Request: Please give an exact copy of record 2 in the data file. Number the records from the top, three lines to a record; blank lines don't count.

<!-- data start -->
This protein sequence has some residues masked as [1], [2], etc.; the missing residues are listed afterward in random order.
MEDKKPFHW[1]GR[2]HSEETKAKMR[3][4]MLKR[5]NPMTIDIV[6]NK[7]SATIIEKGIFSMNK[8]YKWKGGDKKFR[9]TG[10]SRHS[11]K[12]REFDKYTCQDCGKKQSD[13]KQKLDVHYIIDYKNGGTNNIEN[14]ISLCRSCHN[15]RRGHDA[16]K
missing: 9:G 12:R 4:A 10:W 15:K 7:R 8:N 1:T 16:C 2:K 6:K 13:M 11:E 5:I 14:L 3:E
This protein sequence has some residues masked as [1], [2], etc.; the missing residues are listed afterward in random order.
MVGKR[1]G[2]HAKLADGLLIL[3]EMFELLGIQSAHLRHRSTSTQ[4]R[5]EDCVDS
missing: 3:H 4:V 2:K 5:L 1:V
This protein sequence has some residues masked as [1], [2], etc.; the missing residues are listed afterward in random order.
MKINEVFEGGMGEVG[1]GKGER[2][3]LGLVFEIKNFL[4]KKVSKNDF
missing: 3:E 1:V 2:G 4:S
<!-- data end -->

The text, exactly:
This protein sequence has some residues masked as [1], [2], etc.; the missing residues are listed afterward in random order.
MVGKR[1]G[2]HAKLADGLLIL[3]EMFELLGIQSAHLRHRSTSTQ[4]R[5]EDCVDS
missing: 3:H 4:V 2:K 5:L 1:V